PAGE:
Paper Money

Switzerland releases redesigned 20-franc note

On May 17, just a few weeks after Switzerland’s 50-franc note, the first in a new series, won the coveted International Banknote Society Banknote of the Year Award, the Swiss National Bank began issuing the series’ 20-franc note. It is the second of six denominations in the ninth series. 

The theme of the new series is “The Many Facets of Switzerland.” Each denomination depicts a typical Swiss characteristic through the “primary elements” of a hand and a globe. The 50-franc note portrays the country’s wealth of experiences as expressed by the wind. The focus of the red 20-franc note is Swiss creativity as revealed by the central motif of light. 

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As the Swiss National Bank describes it, the hand on the face of the 20-franc note holds a prism through which light is dispersed into various colors. On the globe, the light theme is reflected in the superimposed constellation map. Background line structures on the face are reminiscent of a kaleidoscope’s patterns, produced by reflected light. 

The scene on the back is said to be a film festival that represents Switzerland’s creative and cultural scene. Light plays an important role here, too. By projecting it onto a screen, a kind of second, “artificial” world is created. A butterfly, with its scale-covered wings that diffract light into iridescent colors, symbolizes the diversity of colors and shapes in nature. 

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At 70 by 130 millimeters, the new issue is slightly smaller than its predecessor and has 15 anti-counterfeiting features. Five of these were described by Thomas Wiedmer of the bank’s governing board at a news conference: 

Globe test: Tilt the note from left to right and a violet arc moves across the globe. Now hold the note in front of you and tilt it backwards: the color of the globe changes. 

Security strip test: Tilt the note from left to right. Red and green numbers appear on four lines and the numbers on these lines move in opposite directions. When looking directly at the note, you see a map, in silver, of Switzerland, circular elements representing night-time light emissions, the distances between various celestial bodies and the earth listed in light seconds, and the number 20. When the note is tilted backwards, the outline of Switzerland and the night-time light emissions appear in rainbow colors. In addition, small shining Swiss crosses are visible inside the number 20.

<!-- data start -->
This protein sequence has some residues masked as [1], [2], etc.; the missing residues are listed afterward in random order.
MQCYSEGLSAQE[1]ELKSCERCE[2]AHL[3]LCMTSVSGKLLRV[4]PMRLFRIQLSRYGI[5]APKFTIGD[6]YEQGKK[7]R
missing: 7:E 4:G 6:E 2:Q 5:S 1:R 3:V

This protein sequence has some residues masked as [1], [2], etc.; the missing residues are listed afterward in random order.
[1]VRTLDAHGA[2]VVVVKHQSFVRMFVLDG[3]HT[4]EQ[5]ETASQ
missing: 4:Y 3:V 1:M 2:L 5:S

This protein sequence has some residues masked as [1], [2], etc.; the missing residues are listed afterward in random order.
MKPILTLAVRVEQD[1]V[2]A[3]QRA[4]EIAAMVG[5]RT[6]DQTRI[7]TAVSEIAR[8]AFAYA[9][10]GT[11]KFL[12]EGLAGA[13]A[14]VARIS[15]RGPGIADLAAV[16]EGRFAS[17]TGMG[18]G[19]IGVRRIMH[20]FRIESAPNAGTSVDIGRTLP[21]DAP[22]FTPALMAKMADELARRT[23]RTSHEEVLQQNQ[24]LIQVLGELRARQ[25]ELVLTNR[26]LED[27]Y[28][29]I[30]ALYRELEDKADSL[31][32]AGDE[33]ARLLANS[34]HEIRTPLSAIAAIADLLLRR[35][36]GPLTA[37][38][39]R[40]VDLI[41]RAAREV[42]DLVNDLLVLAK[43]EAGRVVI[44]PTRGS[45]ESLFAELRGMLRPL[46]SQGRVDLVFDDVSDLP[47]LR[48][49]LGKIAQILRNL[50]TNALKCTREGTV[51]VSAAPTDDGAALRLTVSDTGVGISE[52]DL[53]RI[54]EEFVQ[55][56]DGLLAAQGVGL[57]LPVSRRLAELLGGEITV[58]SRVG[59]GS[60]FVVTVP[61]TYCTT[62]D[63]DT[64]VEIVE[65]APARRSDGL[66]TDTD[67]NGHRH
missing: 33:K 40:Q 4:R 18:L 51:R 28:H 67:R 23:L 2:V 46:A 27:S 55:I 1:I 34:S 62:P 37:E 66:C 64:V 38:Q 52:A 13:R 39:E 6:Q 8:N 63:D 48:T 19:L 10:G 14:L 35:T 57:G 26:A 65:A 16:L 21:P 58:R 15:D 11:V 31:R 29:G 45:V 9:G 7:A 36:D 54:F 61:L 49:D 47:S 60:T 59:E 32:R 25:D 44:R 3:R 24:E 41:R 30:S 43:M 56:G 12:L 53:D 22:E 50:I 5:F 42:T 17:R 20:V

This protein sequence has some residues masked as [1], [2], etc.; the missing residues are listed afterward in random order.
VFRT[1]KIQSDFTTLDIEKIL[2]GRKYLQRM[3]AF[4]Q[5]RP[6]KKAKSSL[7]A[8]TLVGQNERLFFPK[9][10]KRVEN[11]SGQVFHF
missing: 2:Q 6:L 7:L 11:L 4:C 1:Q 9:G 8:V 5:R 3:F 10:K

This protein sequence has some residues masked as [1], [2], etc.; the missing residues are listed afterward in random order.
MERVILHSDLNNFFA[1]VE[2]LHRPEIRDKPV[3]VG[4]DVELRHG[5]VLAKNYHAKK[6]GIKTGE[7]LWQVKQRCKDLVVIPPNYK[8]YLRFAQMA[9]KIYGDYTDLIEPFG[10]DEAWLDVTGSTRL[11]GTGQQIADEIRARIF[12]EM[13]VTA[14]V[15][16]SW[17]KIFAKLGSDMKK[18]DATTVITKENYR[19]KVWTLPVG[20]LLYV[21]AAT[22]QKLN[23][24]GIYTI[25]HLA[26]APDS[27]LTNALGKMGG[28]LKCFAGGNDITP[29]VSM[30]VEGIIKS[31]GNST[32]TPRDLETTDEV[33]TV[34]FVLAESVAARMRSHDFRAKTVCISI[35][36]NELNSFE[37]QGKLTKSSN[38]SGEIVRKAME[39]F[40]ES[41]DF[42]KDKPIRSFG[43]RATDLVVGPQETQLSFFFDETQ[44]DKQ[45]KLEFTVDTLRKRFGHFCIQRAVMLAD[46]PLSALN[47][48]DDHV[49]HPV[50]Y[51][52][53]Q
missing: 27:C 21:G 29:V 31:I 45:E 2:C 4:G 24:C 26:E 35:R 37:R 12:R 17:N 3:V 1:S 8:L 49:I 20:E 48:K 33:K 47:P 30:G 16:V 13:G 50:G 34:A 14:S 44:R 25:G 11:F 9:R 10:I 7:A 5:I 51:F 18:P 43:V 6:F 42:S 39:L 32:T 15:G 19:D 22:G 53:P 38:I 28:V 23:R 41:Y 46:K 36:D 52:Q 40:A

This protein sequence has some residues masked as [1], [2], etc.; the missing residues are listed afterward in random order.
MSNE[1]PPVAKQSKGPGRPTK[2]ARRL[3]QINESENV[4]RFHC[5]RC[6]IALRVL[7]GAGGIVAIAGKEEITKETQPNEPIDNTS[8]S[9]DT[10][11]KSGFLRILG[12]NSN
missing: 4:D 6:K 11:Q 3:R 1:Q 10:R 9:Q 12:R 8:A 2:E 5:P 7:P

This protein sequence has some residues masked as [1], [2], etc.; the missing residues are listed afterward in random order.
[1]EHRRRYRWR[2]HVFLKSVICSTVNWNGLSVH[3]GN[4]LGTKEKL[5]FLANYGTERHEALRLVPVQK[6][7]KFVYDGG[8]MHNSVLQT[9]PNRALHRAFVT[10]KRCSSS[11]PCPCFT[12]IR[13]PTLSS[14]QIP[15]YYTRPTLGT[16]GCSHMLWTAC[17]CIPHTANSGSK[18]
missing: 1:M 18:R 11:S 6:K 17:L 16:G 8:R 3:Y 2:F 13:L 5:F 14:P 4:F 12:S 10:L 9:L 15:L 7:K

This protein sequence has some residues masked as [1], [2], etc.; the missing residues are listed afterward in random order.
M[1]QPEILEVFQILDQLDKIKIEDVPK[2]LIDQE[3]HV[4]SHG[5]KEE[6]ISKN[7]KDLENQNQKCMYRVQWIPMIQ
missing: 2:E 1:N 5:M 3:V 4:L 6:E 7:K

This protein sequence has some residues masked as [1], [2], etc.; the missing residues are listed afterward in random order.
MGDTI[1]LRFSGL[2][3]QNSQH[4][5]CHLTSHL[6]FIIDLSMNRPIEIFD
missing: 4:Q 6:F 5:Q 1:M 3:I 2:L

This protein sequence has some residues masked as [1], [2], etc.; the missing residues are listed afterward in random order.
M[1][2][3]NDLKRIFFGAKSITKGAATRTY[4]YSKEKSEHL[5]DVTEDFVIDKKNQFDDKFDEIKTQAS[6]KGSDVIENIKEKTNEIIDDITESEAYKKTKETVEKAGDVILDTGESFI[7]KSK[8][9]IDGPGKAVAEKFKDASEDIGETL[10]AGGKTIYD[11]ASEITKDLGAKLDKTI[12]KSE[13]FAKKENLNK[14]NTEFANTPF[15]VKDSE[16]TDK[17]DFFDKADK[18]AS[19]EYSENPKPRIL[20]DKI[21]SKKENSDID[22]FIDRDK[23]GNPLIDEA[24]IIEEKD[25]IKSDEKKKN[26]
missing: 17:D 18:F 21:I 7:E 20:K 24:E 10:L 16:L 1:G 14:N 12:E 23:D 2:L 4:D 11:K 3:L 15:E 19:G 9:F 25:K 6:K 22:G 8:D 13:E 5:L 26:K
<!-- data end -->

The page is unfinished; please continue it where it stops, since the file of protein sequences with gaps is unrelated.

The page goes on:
Cross test: Hold the note up to the light and look at the transparent Swiss cross — it turns into the Swiss flag.

Triangle test: Below the number 20 on the back is a triangle with a glittery security thread. Hold the note up to the light and the security thread appears as a continuous line. The Swiss flag and the number 20 also appear at regular intervals along the thread. 

Hand test: Run your fingers over the hand, the number 20 or the bank’s name and you can feel the raised print. If any of these three elements are rubbed onto a piece of light-colored paper, they leave behind traces of color. The bill is made of Durasafe — two outer layers made of cotton paper with an inner layer of polymer. 

The next denomination, the 10-franc note, will be issued on Oct. 18, 2017. The entire series is scheduled to be completed by 2019. The current eighth series will remain legal tender until further notice 

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